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and all other languages on the other, comprehended under the convenient name of “Barbarous.” They succeeded, indeed, in classifying four of their own dialects with tolerable correctness, but they applied the term “barbarous” so promiscuously to the other more distant relatives of Greek, (the dialects of the Pelasgians, Carians, Macedonians, Thracians, and Illyrians,) that, for the purposes of scientific classification, it is almost impossible to make any use of the statements of ancient writers about these so-called barbarous idioms.2
1 Strabo, viii. p. 833. Την μεν Ιάδα τη παλαιά'Ατθίδι την αυτήν φαμέν, την δε Δωρίδα τη Αίολίδι. .
2 Herodotus (vii. 94, 509) gives Pelasgi as the old name of the Æolians and of the Ionians in the Peloponnesus and the islands. Nevertheless he argues (i. 57), from the dialect spoken in his time by the Pelasgi of the towns of Kreston, Plakia, and Skylake, that the old Pelasgi spoke a barbarous tongue (Bápßrepov Tiv yawooav lévtes). He has, therefore, to admit that the Attic race, being originally Pelasgic, unlearnt its language (rò 'Αττικόν έθνος έδν Πελασγικόν, άμα τη μεταβόλη τη ες Έλληνας, και την yhuocav yetéUaJe). See Diefenbach, Origines Europææ, p. 59. Dionysius of Halicarnassus (i. 17) avoids this difficulty by declaring the Pelasgi to have been from the beginning a Hellenic race. This however, is merely his own theory. The Karians are called Bappapoowvol by Homer (II. v. 867); but Strabo (xiv. 662) takes particular care to show that they are not therefore to be considered as Búppapol. He distinguishes between βαρβαροφωνείν, ι. 6. κακώς ελληνίζειν, and Καριστι λαλείν, καρίζειν και Bappapigetv. But the same Strabo says that the Karians were formerly called Aéreyes (xii. p. 572); and these, together with Pelasgians and Kaukones, are reckoned by him (vii. p. 321) as the earlier barbarous inhabitants of Hellas. Again he (vii. p. 321), as well as Aristotle and Dionysius of Halicarnassus (i. 17), considers the Locrians as descendants of the Leleges, though they would hardly call the Locrians barbarians.
The Macedonians are mentioned by Strabo (x. p. 460) together with " the other Hellenes.” Demosthenes speaks of Alexander as a barbarian; Isokrates as a Heraclide. To judge from a few extant words, Macedonian might have been a Greek dialect. (Diefenbach, Orig. Europ. p. 62.) Justine (vii. 1) says of the Macedonians,“ Populus Pelasgi, regio Pæonia dicebatur.” There was a tradition that the country occupied by the Macedonians belonged formerly to Thracians or Pierians (Thuc. ii. 99; Strabo, vii. p. 321); part of it to Thessalians (ibid.).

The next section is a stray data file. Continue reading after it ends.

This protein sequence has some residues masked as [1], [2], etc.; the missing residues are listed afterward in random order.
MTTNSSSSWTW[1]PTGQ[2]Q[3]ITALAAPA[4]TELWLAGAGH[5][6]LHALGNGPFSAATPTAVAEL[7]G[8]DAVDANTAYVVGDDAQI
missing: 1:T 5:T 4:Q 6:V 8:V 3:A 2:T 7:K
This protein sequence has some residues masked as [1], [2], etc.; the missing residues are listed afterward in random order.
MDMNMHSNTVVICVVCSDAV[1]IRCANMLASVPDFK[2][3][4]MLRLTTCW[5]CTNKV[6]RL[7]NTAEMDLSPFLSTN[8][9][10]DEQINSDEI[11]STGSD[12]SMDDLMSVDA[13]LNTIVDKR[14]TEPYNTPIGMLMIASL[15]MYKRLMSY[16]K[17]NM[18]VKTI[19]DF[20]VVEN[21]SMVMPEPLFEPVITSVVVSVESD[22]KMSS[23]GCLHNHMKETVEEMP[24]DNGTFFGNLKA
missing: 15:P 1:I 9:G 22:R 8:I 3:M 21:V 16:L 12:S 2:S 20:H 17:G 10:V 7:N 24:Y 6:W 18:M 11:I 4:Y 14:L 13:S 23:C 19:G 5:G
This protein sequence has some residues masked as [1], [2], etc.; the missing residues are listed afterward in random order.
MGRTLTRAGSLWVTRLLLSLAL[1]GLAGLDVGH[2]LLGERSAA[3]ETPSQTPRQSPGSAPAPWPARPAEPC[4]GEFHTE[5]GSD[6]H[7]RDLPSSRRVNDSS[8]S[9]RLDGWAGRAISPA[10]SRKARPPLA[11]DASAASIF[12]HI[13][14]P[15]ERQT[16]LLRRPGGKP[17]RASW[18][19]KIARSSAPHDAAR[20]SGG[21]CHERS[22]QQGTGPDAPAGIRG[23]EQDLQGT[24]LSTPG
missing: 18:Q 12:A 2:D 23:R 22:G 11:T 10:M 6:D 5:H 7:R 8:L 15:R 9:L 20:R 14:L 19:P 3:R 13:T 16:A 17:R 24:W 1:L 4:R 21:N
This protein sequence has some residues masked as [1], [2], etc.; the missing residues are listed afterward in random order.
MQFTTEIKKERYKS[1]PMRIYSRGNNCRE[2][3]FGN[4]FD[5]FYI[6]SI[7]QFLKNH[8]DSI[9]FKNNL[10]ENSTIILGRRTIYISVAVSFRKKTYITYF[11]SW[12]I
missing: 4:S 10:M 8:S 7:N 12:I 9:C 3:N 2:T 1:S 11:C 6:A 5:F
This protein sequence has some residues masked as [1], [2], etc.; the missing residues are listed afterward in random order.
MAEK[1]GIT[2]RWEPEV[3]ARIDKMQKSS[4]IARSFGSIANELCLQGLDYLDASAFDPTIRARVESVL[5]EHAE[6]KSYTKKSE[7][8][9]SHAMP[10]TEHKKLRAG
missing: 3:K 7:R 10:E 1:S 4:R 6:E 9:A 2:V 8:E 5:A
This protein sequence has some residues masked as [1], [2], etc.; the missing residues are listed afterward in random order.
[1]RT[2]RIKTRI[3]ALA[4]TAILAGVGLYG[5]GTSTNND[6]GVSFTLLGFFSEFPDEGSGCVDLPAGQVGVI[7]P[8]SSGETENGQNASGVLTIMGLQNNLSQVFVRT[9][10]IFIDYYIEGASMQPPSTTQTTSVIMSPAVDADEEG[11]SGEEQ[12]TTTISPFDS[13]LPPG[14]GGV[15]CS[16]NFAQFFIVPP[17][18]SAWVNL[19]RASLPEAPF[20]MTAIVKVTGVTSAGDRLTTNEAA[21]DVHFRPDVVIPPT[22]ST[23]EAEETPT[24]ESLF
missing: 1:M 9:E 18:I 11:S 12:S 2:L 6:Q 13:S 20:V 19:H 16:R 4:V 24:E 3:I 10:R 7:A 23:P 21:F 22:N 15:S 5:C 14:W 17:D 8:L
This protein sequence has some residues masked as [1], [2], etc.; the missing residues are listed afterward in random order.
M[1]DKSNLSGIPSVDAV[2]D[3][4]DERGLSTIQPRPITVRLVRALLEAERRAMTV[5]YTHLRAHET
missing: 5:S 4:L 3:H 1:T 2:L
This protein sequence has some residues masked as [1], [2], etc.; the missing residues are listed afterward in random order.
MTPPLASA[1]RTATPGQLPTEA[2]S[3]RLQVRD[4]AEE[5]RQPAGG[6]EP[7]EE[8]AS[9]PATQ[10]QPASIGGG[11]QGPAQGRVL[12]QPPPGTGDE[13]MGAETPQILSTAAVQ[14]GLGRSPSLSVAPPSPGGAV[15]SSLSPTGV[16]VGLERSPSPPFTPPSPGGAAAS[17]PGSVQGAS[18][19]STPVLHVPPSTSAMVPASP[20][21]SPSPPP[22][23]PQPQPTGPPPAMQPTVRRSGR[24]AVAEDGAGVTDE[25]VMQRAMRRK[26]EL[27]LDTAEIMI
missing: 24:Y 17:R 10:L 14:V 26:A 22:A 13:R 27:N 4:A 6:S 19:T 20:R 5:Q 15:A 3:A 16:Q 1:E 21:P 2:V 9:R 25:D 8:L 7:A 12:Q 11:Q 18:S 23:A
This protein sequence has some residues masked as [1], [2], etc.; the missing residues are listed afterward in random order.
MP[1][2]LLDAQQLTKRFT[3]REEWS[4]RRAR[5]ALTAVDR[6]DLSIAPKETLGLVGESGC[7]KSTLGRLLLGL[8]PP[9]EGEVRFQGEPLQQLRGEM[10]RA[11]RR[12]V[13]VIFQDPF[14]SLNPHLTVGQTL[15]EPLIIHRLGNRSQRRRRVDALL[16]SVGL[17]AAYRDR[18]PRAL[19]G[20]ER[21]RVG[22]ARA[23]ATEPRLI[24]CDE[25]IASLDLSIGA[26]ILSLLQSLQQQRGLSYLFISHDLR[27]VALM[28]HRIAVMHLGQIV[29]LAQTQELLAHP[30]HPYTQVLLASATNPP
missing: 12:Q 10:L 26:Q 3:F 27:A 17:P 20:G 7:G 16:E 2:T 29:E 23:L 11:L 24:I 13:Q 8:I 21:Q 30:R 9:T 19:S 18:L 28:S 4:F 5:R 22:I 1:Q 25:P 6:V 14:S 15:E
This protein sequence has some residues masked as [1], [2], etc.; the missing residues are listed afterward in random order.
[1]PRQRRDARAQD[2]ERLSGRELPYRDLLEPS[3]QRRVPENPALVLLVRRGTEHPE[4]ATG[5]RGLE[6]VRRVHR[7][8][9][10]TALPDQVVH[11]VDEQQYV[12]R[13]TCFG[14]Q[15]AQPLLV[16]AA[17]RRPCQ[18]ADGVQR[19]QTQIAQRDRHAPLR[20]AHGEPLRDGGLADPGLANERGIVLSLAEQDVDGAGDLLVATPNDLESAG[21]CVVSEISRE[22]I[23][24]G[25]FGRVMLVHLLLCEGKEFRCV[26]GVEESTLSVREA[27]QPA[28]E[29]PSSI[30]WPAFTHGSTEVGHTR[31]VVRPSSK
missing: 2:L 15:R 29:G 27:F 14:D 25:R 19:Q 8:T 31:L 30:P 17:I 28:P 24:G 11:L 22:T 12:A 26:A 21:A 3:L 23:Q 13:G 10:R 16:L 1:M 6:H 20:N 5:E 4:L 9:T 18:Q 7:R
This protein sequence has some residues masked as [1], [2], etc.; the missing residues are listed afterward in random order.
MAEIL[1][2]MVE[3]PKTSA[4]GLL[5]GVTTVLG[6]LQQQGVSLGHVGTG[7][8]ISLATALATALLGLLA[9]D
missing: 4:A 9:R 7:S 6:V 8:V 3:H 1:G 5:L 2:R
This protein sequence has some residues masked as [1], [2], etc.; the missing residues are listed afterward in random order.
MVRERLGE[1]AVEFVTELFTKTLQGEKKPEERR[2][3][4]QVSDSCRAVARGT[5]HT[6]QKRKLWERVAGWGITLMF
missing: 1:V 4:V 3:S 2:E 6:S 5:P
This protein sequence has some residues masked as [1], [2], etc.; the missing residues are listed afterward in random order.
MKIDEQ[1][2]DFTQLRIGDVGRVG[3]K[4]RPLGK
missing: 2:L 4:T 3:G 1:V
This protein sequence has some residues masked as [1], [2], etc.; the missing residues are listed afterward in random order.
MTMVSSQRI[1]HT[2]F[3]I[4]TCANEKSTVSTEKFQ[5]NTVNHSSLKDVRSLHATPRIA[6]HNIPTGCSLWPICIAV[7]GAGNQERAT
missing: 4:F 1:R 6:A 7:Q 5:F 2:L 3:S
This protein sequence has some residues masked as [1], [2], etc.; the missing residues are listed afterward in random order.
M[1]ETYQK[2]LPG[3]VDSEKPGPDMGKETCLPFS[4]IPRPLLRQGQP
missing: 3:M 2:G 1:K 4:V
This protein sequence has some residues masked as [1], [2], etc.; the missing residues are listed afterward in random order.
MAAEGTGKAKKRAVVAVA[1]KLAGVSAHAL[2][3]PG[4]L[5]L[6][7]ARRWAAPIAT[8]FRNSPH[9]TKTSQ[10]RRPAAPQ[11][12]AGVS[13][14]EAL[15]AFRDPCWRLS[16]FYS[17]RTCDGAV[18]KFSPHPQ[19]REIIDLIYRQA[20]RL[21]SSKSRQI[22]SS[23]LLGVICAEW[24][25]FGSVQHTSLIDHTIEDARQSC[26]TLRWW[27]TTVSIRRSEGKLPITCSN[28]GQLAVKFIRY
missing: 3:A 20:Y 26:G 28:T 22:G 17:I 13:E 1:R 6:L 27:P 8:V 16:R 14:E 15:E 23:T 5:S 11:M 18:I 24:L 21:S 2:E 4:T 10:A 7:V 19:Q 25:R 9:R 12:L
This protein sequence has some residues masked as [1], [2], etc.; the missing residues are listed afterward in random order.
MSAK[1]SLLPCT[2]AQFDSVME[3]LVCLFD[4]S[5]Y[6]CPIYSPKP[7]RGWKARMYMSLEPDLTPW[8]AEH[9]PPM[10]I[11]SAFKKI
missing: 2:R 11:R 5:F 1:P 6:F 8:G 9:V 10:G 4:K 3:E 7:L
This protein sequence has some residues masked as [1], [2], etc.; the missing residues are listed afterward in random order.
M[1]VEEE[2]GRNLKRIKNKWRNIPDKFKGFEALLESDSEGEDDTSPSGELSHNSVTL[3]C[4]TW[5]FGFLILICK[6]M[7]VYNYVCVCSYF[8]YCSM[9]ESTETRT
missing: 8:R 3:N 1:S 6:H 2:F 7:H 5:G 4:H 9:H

Plato, indeed, in his Cratylus (c. 36), throws out a hint that the Greeks might have received their own words from the barbarians, the barbarians being older than the Greeks. But he was not able to see the full bearing of this remark. He only points out that some words, such as the names of fire, water, and dog, were the same in Phrygian and Greek; and he supposes that the Greeks borrowed them from the Phrygians (c. 26). The idea that the Greek language and that of the barbarians could have had a common source never entered his mind. It is strange that even so comprehensive a mind as that of Aristotle should have failed to perceive in languages some of that law and order which he tried to discover in every realm of nature. As Aristotle, however, did not attempt this, we need not wonder that it was not attempted by any one else for the next two thousand years. The Romans, in all scien
The Thracians are called by Herodotus (v. 3) the greatest people after the Indians. They are distinguished by Strabo from Illyrians (Diefenbach, p. 65), from Celts (ibid.), and from Scythians (Thuc. ii. 96). What we know of their language rests on a statement of Strabo (vii. 303, 305), that the Thracians spoke the same language as the Getæ, and the Getæ the same as the Dacians. We possess fragments of Dacian speech in the botanical names collected by Dioskorides, and these, as interpreted by Grimm, are clearly Aryan, though not Greek. The Dacians are called barbarians by Strabo, together with Illyrians and Epirotes. (Strabo, vii. p. 321.)
The Illyrians were barbarians in the eyes of the Greeks. They are now considered as an independent branch of the Aryan family. Herodotus refers the Veneti to the Illyrians (i. 196); and the Veneti, according to Polybius (ii. 17), who knew them, spoke a language different from that of the Celts. He adds that they were an old race, and in their manner and dress like the Celts. Hence many writers have mistaken them for Celts, neglecting the criterion of language, on which Polybius lays such proper stress. The Illyrians were a widely extended race; the Pannonians, the Dalmatians, and the Dardanians (from whom the Dardanelles were called), are all spoken of as Illyrians. (Diefenbach, Origines Europææ, pp. 74, 75.) It is lost labor to try to extract anything positive from the statements of the Greeks and Romans on the race and the language of their barbarian neighbors.